On his new album, I Have What I Gave, out October 6th on 2MR, Retrogroove, and TIN, Italian musician Bottin outdoes himself. He crafts propulsive, disco-laden scores for films not yet made, and introspective, mind-expanding cuts designed to ensure that people who want to dance never get caught up in conventional experiences. Each moment with Bottin is a memorable one.One thing that sets I Have What I Gave apart from his pioneering Horror Disco and much-loved Punica Fides LPs is that this time around Bottin didn't see to it to create a concept-album structure. Everything came at once during the writing and recording process, which no doubt gives the album its intensity and sense of immediacy.But even if the album didn't come about in a series of tightly crafted experiments, it doesn’t sound messy or chaotic. It's just the opposite. Bottin has managed to take bits and pieces of sounds, some short loops and orphaned arpeggios, and a handful of vocal samples, and put them together into an album that unifies 10 songs of divergent trajectories into an outstanding body of work that absolutely kills.
John Barera & Will Martin Proceed to the Root of their sound on their second album & strongest work to date. A tough collection of Techno & House styles collide with Soulful electronics and touches of Dub and Jungle for an album of finely crafted, sculptural, storytelling, and no-nonsense club music.
The recording process for 'Proceed to the Root' started almost immediately after their first album 'Graceless' came out. That was when they wrote the track 'Golden Hour'. There was a lot of momentum after the release of the debut album and buoyed by it's reception, they knew they wanted to do another album together and started writing for the next one right away. Although they've released a couple EPs since the album, all of those records had been recorded before it came out. So 'Proceed to the Root' is really the beginning of the next chapter for them and their music.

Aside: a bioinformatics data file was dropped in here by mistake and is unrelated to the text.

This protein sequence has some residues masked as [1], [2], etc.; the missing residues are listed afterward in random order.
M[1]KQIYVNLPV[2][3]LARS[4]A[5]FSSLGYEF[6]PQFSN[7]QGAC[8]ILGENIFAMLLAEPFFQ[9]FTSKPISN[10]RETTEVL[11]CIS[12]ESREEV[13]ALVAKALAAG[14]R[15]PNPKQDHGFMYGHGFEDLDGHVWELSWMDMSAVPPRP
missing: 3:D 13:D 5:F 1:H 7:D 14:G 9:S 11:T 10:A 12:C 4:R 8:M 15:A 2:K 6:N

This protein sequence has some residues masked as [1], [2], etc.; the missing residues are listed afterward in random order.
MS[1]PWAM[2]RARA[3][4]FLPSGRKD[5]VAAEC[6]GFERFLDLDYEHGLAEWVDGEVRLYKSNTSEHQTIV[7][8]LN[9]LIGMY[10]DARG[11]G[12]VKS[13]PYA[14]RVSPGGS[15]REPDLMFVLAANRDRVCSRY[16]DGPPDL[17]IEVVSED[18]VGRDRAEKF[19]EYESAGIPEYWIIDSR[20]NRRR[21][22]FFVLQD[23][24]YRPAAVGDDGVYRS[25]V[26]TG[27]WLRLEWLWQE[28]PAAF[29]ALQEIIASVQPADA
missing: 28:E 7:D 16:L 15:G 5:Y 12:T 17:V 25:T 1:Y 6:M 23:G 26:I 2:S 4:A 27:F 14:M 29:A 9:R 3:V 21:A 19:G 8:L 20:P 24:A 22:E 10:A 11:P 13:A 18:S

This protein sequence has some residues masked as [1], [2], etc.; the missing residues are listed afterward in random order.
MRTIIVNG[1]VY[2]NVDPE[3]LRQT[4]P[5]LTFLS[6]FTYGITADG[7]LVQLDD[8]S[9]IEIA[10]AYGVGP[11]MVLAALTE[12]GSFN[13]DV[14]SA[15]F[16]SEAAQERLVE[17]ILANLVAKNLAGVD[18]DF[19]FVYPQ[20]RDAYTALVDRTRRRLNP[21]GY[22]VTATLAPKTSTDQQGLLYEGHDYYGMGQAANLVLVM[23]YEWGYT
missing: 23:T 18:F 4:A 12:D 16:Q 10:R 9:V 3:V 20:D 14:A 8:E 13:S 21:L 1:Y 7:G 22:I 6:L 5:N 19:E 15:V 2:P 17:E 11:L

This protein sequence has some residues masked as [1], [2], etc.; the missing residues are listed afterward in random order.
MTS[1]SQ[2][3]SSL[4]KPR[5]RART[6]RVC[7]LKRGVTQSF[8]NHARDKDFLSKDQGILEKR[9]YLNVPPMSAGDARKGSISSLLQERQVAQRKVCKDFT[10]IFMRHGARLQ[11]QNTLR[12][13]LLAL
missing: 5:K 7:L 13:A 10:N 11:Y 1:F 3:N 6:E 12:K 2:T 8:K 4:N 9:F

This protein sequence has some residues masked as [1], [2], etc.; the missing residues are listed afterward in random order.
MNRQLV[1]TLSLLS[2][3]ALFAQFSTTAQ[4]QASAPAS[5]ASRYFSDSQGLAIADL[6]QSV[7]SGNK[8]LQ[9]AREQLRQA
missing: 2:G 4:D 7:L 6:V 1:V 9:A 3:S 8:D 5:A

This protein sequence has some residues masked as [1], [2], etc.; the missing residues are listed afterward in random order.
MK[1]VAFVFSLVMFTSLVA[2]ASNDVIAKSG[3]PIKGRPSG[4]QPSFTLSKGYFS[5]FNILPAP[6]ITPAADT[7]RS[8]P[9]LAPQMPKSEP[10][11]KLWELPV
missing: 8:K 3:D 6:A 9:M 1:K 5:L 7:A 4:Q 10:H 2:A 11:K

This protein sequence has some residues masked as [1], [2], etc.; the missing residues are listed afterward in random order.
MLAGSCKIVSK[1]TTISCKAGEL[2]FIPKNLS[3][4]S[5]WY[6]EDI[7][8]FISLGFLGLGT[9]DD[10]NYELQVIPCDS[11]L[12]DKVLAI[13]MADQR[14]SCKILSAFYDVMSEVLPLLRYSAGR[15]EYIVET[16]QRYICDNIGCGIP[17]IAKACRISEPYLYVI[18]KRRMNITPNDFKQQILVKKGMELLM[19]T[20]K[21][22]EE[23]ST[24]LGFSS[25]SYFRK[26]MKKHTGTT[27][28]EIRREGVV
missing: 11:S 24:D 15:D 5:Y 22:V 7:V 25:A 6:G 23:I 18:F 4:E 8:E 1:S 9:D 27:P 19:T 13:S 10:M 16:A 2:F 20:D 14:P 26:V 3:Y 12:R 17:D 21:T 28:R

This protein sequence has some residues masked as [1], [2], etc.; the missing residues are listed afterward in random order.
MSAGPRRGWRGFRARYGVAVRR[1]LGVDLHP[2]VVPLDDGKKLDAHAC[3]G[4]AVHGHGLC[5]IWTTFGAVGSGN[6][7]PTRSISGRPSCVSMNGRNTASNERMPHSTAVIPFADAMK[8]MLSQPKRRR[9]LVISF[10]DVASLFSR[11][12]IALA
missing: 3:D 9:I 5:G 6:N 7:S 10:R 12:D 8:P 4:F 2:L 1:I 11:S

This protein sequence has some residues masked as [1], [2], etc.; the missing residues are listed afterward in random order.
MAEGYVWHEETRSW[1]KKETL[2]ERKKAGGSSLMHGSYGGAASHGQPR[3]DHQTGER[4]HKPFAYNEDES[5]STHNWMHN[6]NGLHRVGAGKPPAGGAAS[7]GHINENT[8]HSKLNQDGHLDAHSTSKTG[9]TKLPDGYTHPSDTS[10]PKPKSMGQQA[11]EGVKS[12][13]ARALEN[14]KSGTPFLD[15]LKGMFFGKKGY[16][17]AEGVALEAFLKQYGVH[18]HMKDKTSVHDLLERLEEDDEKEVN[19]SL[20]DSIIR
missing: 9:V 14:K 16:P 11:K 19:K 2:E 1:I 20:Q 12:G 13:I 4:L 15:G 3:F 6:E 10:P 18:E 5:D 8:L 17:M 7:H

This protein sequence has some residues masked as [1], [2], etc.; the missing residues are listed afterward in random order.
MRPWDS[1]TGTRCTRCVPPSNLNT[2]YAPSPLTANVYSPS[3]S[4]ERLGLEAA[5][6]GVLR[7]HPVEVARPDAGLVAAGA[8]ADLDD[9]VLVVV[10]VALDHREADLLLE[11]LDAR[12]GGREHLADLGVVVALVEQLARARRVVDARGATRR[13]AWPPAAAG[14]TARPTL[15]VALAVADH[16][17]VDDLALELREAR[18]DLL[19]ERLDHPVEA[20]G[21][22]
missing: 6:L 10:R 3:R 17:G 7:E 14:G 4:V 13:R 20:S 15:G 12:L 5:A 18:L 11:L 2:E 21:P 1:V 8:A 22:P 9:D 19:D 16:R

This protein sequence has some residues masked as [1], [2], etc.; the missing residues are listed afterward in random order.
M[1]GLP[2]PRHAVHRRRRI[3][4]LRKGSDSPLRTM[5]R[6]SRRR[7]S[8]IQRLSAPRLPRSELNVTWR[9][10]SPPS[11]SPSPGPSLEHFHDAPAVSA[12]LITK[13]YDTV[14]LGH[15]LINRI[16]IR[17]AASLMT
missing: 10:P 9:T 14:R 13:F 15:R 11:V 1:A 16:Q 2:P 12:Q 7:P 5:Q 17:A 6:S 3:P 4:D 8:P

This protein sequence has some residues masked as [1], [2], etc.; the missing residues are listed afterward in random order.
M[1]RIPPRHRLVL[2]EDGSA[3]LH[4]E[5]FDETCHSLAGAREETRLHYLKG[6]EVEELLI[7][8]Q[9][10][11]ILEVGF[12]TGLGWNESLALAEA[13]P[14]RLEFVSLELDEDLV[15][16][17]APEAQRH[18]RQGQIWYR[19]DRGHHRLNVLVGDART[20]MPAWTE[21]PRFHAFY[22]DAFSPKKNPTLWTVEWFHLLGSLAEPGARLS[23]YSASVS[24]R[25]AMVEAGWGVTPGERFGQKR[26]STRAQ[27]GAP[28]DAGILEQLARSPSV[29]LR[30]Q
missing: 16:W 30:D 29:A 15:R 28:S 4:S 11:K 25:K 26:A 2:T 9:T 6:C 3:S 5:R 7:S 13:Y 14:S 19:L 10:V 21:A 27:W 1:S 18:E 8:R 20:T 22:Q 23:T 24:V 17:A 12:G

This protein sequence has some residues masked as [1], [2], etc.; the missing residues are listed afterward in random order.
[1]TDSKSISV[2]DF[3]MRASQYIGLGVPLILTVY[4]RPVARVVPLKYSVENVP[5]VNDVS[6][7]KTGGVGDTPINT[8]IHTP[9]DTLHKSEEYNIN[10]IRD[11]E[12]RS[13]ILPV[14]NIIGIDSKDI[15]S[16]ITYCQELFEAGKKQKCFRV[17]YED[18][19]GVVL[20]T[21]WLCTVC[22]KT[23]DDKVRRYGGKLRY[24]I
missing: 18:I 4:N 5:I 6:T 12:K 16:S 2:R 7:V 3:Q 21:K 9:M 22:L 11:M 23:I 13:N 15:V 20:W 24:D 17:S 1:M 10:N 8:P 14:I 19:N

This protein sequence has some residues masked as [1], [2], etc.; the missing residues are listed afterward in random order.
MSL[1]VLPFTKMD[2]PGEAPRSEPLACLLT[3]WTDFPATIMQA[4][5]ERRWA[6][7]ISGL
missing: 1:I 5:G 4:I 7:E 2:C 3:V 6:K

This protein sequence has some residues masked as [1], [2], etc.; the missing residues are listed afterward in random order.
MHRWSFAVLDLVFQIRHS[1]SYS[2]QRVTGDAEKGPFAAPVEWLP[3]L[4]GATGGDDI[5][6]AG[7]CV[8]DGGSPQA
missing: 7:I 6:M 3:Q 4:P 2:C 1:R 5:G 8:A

Moscow's Kedr Livanskiy (real name Yana Kedrina) confesses "Synthesizers help me maximally feel the present moment." Livanskiy was born into a shifting and critical time for Russia. The Soviet Union had exhausted and old values were anathematized because of reconstruction. A sense of displacement drove Kedr to find herself. She's escaped reality repeatedly in her explorations into the imagery and ideas of romanticism, mythical and fairytale themes which visibly bleed throughout her work and especially on her debut full-length 'Ariadna'. The title track which was named after the Greek goddess, Adriane, debuted via THUMP who've described it "anchors its elegantly drifting shoegaze melodies with a knocking electro beat."
'Ariadna' marks a change in her recording approach: her critically acclaimed breakthrough EP 'January Sun' was written and recorded completely in Ableton, while 'Ariadna' was written using the Roland SH-101, Roland Juno 106 and Korg Minilogue synthesizers, then mixed down in Ableton. According to Kedr, "This way, one gets into a flow of live interaction, here and now, with the instrument." There is a definite leap in production values this time around, but Kedr manages to keep true to her sound despite the greater polish and depth.